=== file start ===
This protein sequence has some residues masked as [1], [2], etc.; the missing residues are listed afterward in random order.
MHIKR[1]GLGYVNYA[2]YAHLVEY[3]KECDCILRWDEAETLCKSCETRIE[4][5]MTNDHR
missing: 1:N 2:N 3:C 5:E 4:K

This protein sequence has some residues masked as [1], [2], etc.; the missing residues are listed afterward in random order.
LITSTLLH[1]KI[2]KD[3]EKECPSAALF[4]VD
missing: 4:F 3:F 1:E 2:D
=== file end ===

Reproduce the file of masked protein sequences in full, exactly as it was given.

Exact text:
This protein sequence has some residues masked as [1], [2], etc.; the missing residues are listed afterward in random order.
MHIKR[1]GLGYVNYA[2]YAHLVEY[3]KECDCILRWDEAETLCKSCETRIE[4][5]MTNDHR
missing: 1:N 2:N 3:C 5:E 4:K

This protein sequence has some residues masked as [1], [2], etc.; the missing residues are listed afterward in random order.
LITSTLLH[1]KI[2]KD[3]EKECPSAALF[4]VD
missing: 4:F 3:F 1:E 2:D